• Now we fast forward to the current. Data centers are popping up everywhere. Now to think about it, do these look familiar to those main frames from a while back?Basically these data centers are just thousands of computers serving up everything from computing power, remote storage, video streaming, audio streaming, and telephone routing. You may think this would be ridiculously expensive for a company to build an operate. Yes, that’s quite true, but why would you want access to one? How about renting time and space on one? Amazon, Microsoft, Google, and other companies lease their excess infrastructure and do the heavy lifting for a variety of services. For example, Netflix, Spotify, and Pandora use cloud services that are powered by the big cloud providers. Even the Obama for America campaign operations used Amazon’s cloud services to serve all of the applications needed for their efforts. It was highly documented in a couple of ArsTechnica.com articles and also featured as a Case Study on Amazon’s website.http://aws.amazon.com/solutions/case-studies/obama/http://arstechnica.com/information-technology/2012/11/built-to-win-deep-inside-obamas-campaign-tech/http://arstechnica.com/information-technology/2012/11/how-team-obamas-tech-efficiency-left-romney-it-in-dust/What is ironic is how the campaign worked out well, yet the HealthCare.gov website didn’t fare out as well. This was a contribution of antiquated infrastructure, technology, and high expectations of people using cloud technology. They can be hit or miss sometimes and everything built by humans is susceptible to break sometime.My previous job at the community college had its own on-site data center to serve over 30,000 students and 2000 employees. That data center housed everything from distance learning, file storage, email, academic records, financial data, video conferencing, switched telephony, and enterprise-wide deployment tools. I believe only a few employees, including myself, even knew the extent that the data center provided so many vital services. People live within a stone’s throw away from the data center that nobody knows about. When my college’s data center went down, the systems that relied on the data center would be limited or cease to function, much like the Eastern Airlines terminal I talked about earlier. In essence, it’s now nice to keep those systems running—albeit with limited function is better than no function at all.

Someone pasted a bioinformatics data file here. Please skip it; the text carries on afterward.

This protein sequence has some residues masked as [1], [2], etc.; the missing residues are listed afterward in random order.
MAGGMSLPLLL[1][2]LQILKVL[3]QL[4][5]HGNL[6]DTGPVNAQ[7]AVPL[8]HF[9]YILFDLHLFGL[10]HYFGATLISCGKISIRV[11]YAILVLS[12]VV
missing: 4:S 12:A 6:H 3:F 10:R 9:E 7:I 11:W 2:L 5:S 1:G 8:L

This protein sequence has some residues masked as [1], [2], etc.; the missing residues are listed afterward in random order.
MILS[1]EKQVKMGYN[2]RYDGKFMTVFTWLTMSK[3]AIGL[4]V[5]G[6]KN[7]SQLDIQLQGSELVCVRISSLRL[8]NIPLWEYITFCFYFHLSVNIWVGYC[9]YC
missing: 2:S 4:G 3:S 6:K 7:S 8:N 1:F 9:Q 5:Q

• So, now we’re going to plan to soar to the clouds. I chose this picture of the shuttle launch because a lot of preparation is needed before changing applications and moving to the cloud. You want to make sure that you plan ahead before making the jump. Not doing so can result in some lost productivity.
  • Where do I start?